In my time as a family lawyer, there are a few misconceptions that come up time and time again concerning separation and divorce. While it is possible to keep most components of a separation outside of Court, this doesn’t mean that you don’t need a lawyer to assist you through the process.
Common misconceptions about how to keep divorce out of Court
The main misconception I’ve seen in my time as a family lawyer is that a separating couple believes they can strike an agreement without involving lawyers at all. Often they have the goal of saving time and money but what can end up happening is quite the opposite.
When a separating couple comes to an agreement about children and/or financial matters outside of Court, they may not have it formalised in a legally binding document, such as consent orders or a financial agreement. Unfortunately, this handshake deal won’t hold up in Court.
I have seen it happen on many occasions, that people believe that if they write something on a piece of paper, have it signed by both parties and have their signatures witnessed by someone such as a Justice of the Peace, it will be final. This is not enough to hold up in Court. Unless you have a legally binding document – either consent orders or a financial agreement – either party can apply in the future to seek a different settlement. Say, for example, that one party decides to pursue a property settlement through the Court in the future. If no legally recognised document is in place, this can be done, even if a property has already changed hands.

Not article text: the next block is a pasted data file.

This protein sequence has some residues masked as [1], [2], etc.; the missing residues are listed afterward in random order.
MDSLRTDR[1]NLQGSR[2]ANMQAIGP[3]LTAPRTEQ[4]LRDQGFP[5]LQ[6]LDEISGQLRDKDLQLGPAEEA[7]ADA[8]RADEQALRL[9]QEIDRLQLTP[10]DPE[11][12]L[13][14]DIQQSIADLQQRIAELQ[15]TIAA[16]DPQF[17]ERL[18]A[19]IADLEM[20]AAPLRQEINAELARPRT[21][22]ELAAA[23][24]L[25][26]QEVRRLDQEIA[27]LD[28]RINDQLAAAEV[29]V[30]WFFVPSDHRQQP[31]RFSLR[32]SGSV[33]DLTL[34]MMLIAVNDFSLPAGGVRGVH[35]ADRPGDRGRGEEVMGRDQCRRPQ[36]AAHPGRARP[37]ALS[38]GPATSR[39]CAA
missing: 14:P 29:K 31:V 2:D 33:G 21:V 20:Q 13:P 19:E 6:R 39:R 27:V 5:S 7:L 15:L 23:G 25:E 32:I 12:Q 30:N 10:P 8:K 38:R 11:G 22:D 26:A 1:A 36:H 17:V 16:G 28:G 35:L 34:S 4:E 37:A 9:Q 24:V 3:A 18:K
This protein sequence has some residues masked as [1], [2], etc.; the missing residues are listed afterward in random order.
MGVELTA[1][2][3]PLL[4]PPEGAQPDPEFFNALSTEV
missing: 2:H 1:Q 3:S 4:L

A formalised financial agreement or consent orders is therefore essential. But do they need to be done through a family lawyer?
How the process works – parenting and property arrangements
A financial agreement must have a family lawyer involved to give advice. Why? Because it is a requirement that each party receives independent legal advice. A lawyer has to sign a statement saying that they have given their client advice about the advantages and disadvantages at the time of making the agreement and the effect the agreement has on their rights.
Some clients believe they can turn up to the first appointment with an agreement that’s been drafted and request a lawyer to sign on the dotted line, but that’s not quite how the process works. It’s not simply a matter of the solicitor just signing off on a statement. They need to review the agreement and the client’s circumstances and provide a letter of advice for their client.
When it comes to consent orders, parties don’t necessarily need a lawyer to sign off on the document. But it’s always our advice that our clients have their orders reviewed before they are signed and sent to the Court. We advise this because when a couple separates, there can be a lot of stress involved and it’s quite easy to agree to something which can have serious consequences down the track.
Some of the common things that people overlook when dividing property, for example, are the closing down of joint bank accounts or joint credit cards. If this isn’t part of the order it’s easy to be forgotten and problems can ensue if the account closures are not included in the orders.
The other important reason for people to get advice about consent orders is to make sure that the orders actually do what the parties want them to do. For example, if you’re transferring property from joint names to one party’s name. If the order is drafted correctly, they are exempt from having to pay stamp duty on the transfer as a result of the transfer happening pursuant to an order made under the Family Law Act.